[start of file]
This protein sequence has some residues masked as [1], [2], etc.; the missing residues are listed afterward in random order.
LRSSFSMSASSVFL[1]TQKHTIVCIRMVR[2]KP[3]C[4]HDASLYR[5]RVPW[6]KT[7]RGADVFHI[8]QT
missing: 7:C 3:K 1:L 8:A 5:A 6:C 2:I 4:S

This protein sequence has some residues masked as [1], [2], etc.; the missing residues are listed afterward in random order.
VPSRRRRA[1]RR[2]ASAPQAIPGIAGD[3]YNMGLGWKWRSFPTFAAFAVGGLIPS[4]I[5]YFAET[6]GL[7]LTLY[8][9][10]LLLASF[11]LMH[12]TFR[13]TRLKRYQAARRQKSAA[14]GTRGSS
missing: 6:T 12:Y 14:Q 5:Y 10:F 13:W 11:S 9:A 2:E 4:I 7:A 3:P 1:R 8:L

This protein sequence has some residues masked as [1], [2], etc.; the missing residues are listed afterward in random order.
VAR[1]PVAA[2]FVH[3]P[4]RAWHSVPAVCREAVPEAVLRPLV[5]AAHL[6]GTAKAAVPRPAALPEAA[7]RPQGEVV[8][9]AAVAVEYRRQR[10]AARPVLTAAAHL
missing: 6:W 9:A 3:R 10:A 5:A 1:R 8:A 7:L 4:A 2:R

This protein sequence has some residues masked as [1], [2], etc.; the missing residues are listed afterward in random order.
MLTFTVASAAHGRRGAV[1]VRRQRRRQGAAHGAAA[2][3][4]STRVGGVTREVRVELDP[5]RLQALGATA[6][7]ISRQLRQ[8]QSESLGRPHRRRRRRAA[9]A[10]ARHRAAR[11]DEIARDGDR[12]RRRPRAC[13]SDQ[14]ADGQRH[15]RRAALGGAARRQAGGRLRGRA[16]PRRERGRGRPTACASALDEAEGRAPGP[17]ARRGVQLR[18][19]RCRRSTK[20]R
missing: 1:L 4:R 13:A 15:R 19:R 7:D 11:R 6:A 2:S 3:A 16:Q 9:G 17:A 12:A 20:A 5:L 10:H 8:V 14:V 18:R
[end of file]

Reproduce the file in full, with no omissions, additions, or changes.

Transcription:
This protein sequence has some residues masked as [1], [2], etc.; the missing residues are listed afterward in random order.
LRSSFSMSASSVFL[1]TQKHTIVCIRMVR[2]KP[3]C[4]HDASLYR[5]RVPW[6]KT[7]RGADVFHI[8]QT
missing: 7:C 3:K 1:L 8:A 5:A 6:C 2:I 4:S

This protein sequence has some residues masked as [1], [2], etc.; the missing residues are listed afterward in random order.
VPSRRRRA[1]RR[2]ASAPQAIPGIAGD[3]YNMGLGWKWRSFPTFAAFAVGGLIPS[4]I[5]YFAET[6]GL[7]LTLY[8][9][10]LLLASF[11]LMH[12]TFR[13]TRLKRYQAARRQKSAA[14]GTRGSS
missing: 6:T 12:Y 14:Q 5:Y 10:F 13:W 11:S 9:A 2:E 4:I 7:A 3:P 1:R 8:L

This protein sequence has some residues masked as [1], [2], etc.; the missing residues are listed afterward in random order.
VAR[1]PVAA[2]FVH[3]P[4]RAWHSVPAVCREAVPEAVLRPLV[5]AAHL[6]GTAKAAVPRPAALPEAA[7]RPQGEVV[8][9]AAVAVEYRRQR[10]AARPVLTAAAHL
missing: 6:W 9:A 3:R 10:A 5:A 1:R 8:A 7:L 4:A 2:R

This protein sequence has some residues masked as [1], [2], etc.; the missing residues are listed afterward in random order.
MLTFTVASAAHGRRGAV[1]VRRQRRRQGAAHGAAA[2][3][4]STRVGGVTREVRVELDP[5]RLQALGATA[6][7]ISRQLRQ[8]QSESLGRPHRRRRRRAA[9]A[10]ARHRAAR[11]DEIARDGDR[12]RRRPRAC[13]SDQ[14]ADGQRH[15]RRAALGGAARRQAGGRLRGRA[16]PRRERGRGRPTACASALDEAEGRAPGP[17]ARRGVQLR[18][19]RCRRSTK[20]R
missing: 1:L 4:R 13:A 15:R 19:R 7:D 11:R 6:A 2:S 3:A 16:Q 9:G 17:A 12:A 20:A 5:L 10:H 8:V 14:V 18:R